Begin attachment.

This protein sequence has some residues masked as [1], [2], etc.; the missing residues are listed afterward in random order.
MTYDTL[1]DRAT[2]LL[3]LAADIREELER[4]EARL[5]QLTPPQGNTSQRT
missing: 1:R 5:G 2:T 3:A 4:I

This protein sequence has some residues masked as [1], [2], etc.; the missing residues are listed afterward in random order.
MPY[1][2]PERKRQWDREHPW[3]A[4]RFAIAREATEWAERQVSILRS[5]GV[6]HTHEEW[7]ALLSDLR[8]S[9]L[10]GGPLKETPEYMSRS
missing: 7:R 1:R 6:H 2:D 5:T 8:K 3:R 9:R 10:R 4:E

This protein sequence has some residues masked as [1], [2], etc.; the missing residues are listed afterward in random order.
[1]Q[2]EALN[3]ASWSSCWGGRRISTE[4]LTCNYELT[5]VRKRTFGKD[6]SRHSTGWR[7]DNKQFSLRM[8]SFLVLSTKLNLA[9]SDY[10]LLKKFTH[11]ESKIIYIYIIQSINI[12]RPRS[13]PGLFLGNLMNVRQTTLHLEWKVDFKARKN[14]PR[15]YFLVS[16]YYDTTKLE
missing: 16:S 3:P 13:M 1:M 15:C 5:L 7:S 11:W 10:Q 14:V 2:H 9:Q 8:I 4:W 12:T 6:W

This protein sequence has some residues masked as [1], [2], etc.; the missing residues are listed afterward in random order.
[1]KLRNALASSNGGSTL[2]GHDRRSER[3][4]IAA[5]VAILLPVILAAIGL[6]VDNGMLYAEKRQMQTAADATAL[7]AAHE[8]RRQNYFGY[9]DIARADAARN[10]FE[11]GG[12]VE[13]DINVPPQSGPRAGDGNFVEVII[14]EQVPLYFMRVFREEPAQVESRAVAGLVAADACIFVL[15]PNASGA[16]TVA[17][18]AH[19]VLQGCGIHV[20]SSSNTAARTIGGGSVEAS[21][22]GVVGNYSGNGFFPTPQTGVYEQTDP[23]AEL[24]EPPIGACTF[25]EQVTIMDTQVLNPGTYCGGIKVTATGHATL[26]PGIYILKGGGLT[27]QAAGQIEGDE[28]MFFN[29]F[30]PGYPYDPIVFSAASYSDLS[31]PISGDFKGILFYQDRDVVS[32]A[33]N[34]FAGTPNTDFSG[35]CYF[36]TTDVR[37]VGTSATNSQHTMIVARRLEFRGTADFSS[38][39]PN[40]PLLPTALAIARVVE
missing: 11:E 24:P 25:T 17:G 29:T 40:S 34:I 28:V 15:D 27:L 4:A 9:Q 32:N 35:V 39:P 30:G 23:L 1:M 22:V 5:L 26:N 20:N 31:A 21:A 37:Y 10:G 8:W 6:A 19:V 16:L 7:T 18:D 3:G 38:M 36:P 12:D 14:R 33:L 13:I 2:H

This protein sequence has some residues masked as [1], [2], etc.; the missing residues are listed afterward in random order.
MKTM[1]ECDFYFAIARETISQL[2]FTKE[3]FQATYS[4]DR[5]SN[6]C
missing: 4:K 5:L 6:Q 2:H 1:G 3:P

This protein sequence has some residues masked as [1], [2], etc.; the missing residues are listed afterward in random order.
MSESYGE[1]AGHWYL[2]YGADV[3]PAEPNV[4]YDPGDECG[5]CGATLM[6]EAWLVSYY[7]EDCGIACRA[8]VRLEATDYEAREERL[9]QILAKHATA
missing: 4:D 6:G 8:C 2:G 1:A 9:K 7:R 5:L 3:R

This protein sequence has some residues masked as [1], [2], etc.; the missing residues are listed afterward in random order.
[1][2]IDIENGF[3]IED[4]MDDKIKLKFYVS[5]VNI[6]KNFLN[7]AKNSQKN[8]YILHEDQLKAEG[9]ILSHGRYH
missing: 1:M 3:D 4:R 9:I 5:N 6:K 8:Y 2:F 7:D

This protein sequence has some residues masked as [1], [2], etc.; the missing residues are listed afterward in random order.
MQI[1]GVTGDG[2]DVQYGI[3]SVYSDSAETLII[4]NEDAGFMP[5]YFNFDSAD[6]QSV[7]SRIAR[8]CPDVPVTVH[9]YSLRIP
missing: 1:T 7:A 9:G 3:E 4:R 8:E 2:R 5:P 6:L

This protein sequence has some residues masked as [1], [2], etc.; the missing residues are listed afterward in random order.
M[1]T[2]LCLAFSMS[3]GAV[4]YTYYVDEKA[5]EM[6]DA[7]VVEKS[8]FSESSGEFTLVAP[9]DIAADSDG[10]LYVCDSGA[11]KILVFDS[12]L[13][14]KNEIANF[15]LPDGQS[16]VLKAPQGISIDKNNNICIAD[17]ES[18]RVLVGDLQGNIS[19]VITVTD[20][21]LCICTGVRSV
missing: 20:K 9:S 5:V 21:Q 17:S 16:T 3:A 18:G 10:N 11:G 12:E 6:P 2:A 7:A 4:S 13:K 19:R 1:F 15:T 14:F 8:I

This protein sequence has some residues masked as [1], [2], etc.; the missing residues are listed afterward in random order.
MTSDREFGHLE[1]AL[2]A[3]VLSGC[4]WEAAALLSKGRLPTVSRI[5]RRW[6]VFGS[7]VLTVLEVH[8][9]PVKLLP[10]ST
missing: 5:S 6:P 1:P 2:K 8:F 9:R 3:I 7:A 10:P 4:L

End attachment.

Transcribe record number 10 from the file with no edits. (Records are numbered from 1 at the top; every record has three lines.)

This protein sequence has some residues masked as [1], [2], etc.; the missing residues are listed afterward in random order.
MTSDREFGHLE[1]AL[2]A[3]VLSGC[4]WEAAALLSKGRLPTVSRI[5]RRW[6]VFGS[7]VLTVLEVH[8][9]PVKLLP[10]ST
missing: 5:S 6:P 1:P 2:K 8:F 9:R 3:I 7:A 10:P 4:L